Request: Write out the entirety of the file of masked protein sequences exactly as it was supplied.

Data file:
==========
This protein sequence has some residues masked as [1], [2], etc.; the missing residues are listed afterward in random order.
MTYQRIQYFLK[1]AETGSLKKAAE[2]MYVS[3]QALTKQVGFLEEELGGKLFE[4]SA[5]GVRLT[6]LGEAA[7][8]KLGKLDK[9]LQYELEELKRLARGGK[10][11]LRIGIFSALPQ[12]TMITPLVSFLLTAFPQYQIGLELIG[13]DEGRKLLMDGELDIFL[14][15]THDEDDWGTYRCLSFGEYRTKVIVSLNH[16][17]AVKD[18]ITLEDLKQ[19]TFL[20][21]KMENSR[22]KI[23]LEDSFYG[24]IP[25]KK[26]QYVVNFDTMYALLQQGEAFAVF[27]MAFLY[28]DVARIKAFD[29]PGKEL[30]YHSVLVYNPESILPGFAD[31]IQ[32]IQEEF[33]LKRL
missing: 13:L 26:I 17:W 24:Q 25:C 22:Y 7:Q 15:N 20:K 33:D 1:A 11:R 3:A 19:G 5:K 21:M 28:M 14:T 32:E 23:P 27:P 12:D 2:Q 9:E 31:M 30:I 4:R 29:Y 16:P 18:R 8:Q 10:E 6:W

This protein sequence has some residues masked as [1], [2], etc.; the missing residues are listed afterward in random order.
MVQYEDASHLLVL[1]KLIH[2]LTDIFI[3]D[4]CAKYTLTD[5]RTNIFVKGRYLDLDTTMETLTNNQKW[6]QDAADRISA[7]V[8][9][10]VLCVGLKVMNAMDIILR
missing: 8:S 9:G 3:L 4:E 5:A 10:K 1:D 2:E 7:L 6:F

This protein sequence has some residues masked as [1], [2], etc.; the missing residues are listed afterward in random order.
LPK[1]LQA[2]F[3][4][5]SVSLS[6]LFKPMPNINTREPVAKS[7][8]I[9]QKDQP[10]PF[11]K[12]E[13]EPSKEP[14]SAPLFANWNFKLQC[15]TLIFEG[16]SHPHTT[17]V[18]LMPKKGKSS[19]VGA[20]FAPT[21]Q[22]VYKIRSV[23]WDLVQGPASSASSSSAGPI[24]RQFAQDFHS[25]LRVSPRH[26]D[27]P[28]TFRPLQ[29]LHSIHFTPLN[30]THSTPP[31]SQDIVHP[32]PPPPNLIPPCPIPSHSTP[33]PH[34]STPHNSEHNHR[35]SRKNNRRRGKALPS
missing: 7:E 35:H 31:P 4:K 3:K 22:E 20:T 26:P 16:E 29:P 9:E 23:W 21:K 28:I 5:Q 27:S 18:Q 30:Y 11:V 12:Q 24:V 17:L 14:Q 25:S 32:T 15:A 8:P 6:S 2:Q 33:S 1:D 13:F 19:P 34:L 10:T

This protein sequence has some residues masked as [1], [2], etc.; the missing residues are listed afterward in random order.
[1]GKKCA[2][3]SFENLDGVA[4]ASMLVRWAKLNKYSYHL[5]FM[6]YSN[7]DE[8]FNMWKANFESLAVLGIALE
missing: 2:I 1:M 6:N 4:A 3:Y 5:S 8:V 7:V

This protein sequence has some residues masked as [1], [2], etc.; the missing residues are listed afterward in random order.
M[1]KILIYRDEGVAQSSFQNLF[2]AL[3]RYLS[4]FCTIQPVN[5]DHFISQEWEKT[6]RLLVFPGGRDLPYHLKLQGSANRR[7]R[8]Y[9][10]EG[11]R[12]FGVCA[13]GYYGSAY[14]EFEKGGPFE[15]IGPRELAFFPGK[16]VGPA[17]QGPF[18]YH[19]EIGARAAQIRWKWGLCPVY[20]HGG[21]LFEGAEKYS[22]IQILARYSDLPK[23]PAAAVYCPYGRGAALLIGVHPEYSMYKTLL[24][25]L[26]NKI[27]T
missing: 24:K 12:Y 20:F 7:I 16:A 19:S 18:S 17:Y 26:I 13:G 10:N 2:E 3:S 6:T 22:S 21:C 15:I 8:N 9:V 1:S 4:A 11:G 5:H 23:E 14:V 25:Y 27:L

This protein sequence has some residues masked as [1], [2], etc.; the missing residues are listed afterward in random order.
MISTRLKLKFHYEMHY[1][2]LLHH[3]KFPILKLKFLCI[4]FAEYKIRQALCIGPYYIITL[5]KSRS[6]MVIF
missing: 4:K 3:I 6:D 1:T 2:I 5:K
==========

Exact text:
This protein sequence has some residues masked as [1], [2], etc.; the missing residues are listed afterward in random order.
MTYQRIQYFLK[1]AETGSLKKAAE[2]MYVS[3]QALTKQVGFLEEELGGKLFE[4]SA[5]GVRLT[6]LGEAA[7][8]KLGKLDK[9]LQYELEELKRLARGGK[10][11]LRIGIFSALPQ[12]TMITPLVSFLLTAFPQYQIGLELIG[13]DEGRKLLMDGELDIFL[14][15]THDEDDWGTYRCLSFGEYRTKVIVSLNH[16][17]AVKD[18]ITLEDLKQ[19]TFL[20][21]KMENSR[22]KI[23]LEDSFYG[24]IP[25]KK[26]QYVVNFDTMYALLQQGEAFAVF[27]MAFLY[28]DVARIKAFD[29]PGKEL[30]YHSVLVYNPESILPGFAD[31]IQ[32]IQEEF[33]LKRL
missing: 13:L 26:I 17:W 24:Q 25:C 22:Y 7:Q 15:N 20:K 33:D 1:A 11:R 3:A 19:G 5:K 21:M 28:M 14:T 32:E 23:P 27:P 12:D 2:Q 9:E 31:M 30:I 4:R 29:Y 16:P 18:R 8:Q 10:E 6:W

This protein sequence has some residues masked as [1], [2], etc.; the missing residues are listed afterward in random order.
MVQYEDASHLLVL[1]KLIH[2]LTDIFI[3]D[4]CAKYTLTD[5]RTNIFVKGRYLDLDTTMETLTNNQKW[6]QDAADRISA[7]V[8][9][10]VLCVGLKVMNAMDIILR
missing: 8:S 9:G 3:L 4:E 5:A 10:K 1:D 2:E 7:L 6:F

This protein sequence has some residues masked as [1], [2], etc.; the missing residues are listed afterward in random order.
LPK[1]LQA[2]F[3][4][5]SVSLS[6]LFKPMPNINTREPVAKS[7][8]I[9]QKDQP[10]PF[11]K[12]E[13]EPSKEP[14]SAPLFANWNFKLQC[15]TLIFEG[16]SHPHTT[17]V[18]LMPKKGKSS[19]VGA[20]FAPT[21]Q[22]VYKIRSV[23]WDLVQGPASSASSSSAGPI[24]RQFAQDFHS[25]LRVSPRH[26]D[27]P[28]TFRPLQ[29]LHSIHFTPLN[30]THSTPP[31]SQDIVHP[32]PPPPNLIPPCPIPSHSTP[33]PH[34]STPHNSEHNHR[35]SRKNNRRRGKALPS
missing: 7:E 35:H 31:P 4:K 3:K 22:E 20:T 26:P 16:E 29:P 9:E 23:W 21:K 28:I 5:Q 27:S 18:Q 30:Y 11:V 12:Q 24:V 17:L 14:Q 25:S 32:T 15:A 8:P 6:S 2:Q 33:S 1:D 13:F 19:P 34:L 10:T

This protein sequence has some residues masked as [1], [2], etc.; the missing residues are listed afterward in random order.
[1]GKKCA[2][3]SFENLDGVA[4]ASMLVRWAKLNKYSYHL[5]FM[6]YSN[7]DE[8]FNMWKANFESLAVLGIALE
missing: 2:I 1:M 6:N 4:A 3:Y 5:S 8:V 7:V

This protein sequence has some residues masked as [1], [2], etc.; the missing residues are listed afterward in random order.
M[1]KILIYRDEGVAQSSFQNLF[2]AL[3]RYLS[4]FCTIQPVN[5]DHFISQEWEKT[6]RLLVFPGGRDLPYHLKLQGSANRR[7]R[8]Y[9][10]EG[11]R[12]FGVCA[13]GYYGSAY[14]EFEKGGPFE[15]IGPRELAFFPGK[16]VGPA[17]QGPF[18]YH[19]EIGARAAQIRWKWGLCPVY[20]HGG[21]LFEGAEKYS[22]IQILARYSDLPK[23]PAAAVYCPYGRGAALLIGVHPEYSMYKTLL[24][25]L[26]NKI[27]T
missing: 24:K 12:Y 20:F 7:I 16:A 19:S 18:S 17:Y 26:I 13:G 10:N 2:E 3:S 6:T 22:S 21:C 15:I 8:N 9:V 1:S 4:A 11:G 5:H 23:E 14:V 25:Y 27:L

This protein sequence has some residues masked as [1], [2], etc.; the missing residues are listed afterward in random order.
MISTRLKLKFHYEMHY[1][2]LLHH[3]KFPILKLKFLCI[4]FAEYKIRQALCIGPYYIITL[5]KSRS[6]MVIF
missing: 4:K 3:I 6:D 1:T 2:I 5:K